1. What does your football program do differently from other programs in your league, conference, state that helped you win a Championship?
I would say that one thing that we do that other teams in our area don’t is practice at 7:00am and 2:30 pm during double days. In the desert, during August, temperatures can reach 115-120. Every school but ours practices at night (usually 7:00pm) for their second practice. We take precautions such as extra water breaks and rest stations, but I feel that practicing at 2:30“toughens up” our kids, especially emotionally. Our kids take pride in the fact that we are the only team out in the heat and it gives them self-confidence and builds team unity.
2. What do you consider to be the most important aspect of your championship?
I think the “team-first” mentality that our kids had this season was the key. We were fortunate to have 5-6 offensive weapons that could score. Sometimes that can be a problem because some feel that they aren’t getting enough “touches.” This year’s squad made a commitment to play hard for one another and play unselfish football. This year’s team realized that team success would translate into individual success (scholarship opportunities). As a result, we had 5 kids sign Letters of Intent this year.
3. What is one piece of advice that you would give to a coach wanting to win a championship?
Work to get better each practice. Setting a goal of winning a championship is common, but if as a coach you don’t address your weaknesses and work to improve on a daily basis, you’re setting yourself up for disappointment.
4. What kind of offense did you run?
We run a spread read option offense. We have went more to a passing team the past few years due to our personnel. Right now we are about a 70/30 pass run team.
5. What kind of defense did you run?
We are primarily a 4-4 defense, but will run a 50 front when needed.
6. Which of the Special Teams was most valuable this year, and why?
We take pride in our special teams and stress to the kids that they are just as important as offense or defense. Our special team that stood out this year was our kickoff team. For the past 4 years we have been fortunate to have 3 very talented soccer players as our kicker. This year’s kicker put the ball in the end zone 75% of the time, and 85% during the playoffs. Making a high school team drive 80 yards to score was a big advantage for us.
7. Do you incorporate some type of character development program within your football program? If so, what program do you use?
I looked into “A Football Journey,” character curriculum. In the end, I couldn’t afford it. Last spring I designed a program that I wanted to run during double days. I was going to have a week-long camp where the players and coaches would stay together 24/7. ( I called it Camp Unity) Between practices we were going to do team-building activities and at night, was going to have various organizations come in and talk to the kids. Topics would range from domestic violence, reaction to peer pressure, drinking and driving, negative effects of social media, etc. I had it approve by my principal and athletic director and parents were on board. Eventually, I wasn’t allowed to do it because of CIF’s 18 hour rule. Instead, I would spend time after Saturday film sessions to address these issues and I believe that the kids were responsive to it as there was a lot of interaction and discussion taking place.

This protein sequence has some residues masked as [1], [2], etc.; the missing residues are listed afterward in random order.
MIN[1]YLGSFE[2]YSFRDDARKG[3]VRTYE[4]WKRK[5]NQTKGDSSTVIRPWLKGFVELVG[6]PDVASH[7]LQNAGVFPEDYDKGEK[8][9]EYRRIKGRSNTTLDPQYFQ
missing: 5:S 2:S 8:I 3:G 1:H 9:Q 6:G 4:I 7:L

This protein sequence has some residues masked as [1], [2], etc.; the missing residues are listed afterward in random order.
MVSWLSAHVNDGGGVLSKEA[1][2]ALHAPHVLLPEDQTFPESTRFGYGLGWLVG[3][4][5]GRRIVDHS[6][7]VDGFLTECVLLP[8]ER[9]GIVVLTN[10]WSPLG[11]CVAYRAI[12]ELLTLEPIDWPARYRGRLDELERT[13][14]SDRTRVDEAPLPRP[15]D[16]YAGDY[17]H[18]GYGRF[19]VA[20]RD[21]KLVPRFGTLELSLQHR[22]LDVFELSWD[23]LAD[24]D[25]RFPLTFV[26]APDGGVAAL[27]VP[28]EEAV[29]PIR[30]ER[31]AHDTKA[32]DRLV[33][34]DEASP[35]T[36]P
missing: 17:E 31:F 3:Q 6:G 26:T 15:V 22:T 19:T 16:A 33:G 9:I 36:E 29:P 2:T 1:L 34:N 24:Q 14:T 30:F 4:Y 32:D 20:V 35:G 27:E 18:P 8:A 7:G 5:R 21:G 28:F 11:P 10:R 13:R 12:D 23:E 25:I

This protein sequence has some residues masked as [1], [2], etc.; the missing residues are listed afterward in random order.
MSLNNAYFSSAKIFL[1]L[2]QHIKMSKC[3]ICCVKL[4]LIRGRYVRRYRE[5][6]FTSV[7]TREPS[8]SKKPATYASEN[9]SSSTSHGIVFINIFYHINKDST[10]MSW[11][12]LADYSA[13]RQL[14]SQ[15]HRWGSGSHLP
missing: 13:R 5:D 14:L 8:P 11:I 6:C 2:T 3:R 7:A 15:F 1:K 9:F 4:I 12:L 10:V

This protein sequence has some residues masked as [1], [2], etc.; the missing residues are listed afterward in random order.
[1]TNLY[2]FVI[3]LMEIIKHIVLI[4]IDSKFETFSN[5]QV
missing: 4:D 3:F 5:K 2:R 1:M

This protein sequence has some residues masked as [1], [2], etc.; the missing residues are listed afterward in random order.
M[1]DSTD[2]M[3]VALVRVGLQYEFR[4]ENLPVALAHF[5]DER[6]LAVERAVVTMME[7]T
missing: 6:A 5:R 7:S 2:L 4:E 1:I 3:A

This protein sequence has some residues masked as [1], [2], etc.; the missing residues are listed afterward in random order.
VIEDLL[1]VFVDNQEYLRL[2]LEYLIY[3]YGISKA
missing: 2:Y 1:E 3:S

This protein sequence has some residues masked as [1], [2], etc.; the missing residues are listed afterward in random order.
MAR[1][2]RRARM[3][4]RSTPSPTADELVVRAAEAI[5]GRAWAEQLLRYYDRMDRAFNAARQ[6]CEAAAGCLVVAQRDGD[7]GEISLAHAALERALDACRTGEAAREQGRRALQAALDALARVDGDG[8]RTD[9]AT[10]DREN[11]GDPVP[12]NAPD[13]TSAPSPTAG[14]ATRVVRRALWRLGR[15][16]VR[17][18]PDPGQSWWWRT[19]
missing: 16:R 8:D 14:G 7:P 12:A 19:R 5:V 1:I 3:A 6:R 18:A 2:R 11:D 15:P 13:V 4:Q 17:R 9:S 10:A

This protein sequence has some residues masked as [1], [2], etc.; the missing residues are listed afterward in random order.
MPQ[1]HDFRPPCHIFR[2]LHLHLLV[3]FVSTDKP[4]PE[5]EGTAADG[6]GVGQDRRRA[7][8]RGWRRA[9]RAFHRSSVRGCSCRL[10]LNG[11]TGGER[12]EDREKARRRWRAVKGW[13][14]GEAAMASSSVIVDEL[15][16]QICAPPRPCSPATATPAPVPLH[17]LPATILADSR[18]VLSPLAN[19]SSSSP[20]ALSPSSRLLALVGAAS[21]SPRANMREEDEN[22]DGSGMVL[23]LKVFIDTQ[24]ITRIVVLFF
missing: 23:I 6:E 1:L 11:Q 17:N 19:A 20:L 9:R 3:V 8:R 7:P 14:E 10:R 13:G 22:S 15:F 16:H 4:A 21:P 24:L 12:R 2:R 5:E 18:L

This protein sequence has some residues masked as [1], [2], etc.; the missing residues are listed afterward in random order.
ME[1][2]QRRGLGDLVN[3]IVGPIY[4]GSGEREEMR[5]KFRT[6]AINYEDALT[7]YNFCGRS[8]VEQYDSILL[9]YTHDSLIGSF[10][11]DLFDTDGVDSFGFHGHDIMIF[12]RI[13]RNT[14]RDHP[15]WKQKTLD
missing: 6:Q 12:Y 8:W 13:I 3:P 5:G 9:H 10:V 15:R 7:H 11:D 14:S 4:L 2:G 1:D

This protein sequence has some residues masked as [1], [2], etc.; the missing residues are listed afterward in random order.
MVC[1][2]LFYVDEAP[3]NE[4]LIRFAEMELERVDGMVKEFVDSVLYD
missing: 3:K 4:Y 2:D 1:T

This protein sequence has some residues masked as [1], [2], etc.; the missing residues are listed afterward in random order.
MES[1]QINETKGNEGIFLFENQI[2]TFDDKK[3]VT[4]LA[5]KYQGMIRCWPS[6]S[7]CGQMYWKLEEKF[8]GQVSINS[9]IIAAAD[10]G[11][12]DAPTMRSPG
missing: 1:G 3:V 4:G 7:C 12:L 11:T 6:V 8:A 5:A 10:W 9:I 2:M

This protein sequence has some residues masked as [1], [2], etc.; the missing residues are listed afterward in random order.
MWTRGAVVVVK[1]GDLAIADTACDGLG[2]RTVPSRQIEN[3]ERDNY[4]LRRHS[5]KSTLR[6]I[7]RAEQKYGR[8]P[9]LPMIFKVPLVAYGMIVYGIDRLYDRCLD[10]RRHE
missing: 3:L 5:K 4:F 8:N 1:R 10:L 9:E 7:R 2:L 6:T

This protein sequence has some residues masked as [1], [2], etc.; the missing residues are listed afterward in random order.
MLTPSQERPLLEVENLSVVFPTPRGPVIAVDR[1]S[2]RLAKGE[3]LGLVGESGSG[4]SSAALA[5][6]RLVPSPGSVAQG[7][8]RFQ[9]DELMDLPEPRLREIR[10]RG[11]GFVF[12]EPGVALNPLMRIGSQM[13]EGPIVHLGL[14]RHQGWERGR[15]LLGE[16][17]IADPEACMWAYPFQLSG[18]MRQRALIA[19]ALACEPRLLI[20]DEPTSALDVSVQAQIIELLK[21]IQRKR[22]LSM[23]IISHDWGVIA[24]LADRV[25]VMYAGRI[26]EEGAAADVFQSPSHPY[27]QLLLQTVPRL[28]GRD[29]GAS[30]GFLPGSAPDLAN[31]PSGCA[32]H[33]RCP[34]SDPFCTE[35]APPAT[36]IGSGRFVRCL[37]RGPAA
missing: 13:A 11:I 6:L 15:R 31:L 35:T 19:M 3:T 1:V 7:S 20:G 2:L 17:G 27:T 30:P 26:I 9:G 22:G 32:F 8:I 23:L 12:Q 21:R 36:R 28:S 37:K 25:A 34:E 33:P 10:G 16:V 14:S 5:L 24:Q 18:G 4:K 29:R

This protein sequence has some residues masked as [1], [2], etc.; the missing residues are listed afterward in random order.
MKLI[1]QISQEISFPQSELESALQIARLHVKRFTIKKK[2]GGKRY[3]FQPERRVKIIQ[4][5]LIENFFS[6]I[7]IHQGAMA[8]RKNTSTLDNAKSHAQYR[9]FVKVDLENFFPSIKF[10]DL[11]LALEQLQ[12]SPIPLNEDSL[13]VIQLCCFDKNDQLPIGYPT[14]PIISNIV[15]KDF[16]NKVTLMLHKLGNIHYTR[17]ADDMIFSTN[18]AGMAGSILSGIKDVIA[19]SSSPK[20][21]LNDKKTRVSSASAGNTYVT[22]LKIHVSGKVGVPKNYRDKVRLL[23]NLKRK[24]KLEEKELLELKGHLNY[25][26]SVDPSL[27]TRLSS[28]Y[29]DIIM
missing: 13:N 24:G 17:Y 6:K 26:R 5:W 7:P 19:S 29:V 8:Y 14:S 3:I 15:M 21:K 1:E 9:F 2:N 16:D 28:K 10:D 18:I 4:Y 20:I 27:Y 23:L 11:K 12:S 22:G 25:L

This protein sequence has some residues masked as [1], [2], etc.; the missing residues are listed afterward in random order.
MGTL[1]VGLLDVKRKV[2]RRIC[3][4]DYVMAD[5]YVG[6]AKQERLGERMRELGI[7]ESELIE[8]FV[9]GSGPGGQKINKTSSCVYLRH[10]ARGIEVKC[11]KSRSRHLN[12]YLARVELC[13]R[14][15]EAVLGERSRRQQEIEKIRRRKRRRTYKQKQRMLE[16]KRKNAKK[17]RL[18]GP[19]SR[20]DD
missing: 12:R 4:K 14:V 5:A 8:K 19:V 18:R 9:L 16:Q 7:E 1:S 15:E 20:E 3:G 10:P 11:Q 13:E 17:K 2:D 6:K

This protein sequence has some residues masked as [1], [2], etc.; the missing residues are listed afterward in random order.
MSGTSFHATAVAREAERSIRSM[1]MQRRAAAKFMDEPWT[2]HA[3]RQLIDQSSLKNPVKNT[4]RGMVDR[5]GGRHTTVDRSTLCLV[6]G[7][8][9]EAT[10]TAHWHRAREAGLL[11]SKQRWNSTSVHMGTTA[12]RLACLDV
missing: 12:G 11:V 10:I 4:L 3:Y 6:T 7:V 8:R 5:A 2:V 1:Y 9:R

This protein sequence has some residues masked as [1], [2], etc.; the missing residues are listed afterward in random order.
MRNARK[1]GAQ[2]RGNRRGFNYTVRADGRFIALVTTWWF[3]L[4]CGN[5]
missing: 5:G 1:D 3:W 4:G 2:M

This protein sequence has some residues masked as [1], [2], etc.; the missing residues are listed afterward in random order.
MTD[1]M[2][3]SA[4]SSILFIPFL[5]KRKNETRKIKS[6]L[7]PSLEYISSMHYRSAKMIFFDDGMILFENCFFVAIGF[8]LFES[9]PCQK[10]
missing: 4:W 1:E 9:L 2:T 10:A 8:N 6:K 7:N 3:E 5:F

8. What is the number one obstacle you face in building a Championship caliber football program in your community?
I would say that the major obstacle is fundraising. We are fortunate to have some great resources in our community and we have used them quite often. But because we are a small town, it’s hard to get the same businesses to contribute every year. It takes money to run a successful program. As a coach, I need to develop more strategies to raise money.
9. Who do you consider to be your main mentor in this profession and what about that coach do you try to emulate in your program?
I consider my mentor to be my high school coach. He still comes to our games and gives me advice when I need it. He was a great role-model to me as I was growing up. He was a disciplinarian, but cared about the kids that he coached. I try to follow in his footsteps and let every kid in my program feel as though I care about them more as a person, than an athlete. I have an open-door policy to my office and the kids come to me on an array of topics or problems. I believe that when a kid knows that you care about them, they will give you everything they’ve got. So far it’s been working pretty well for us.
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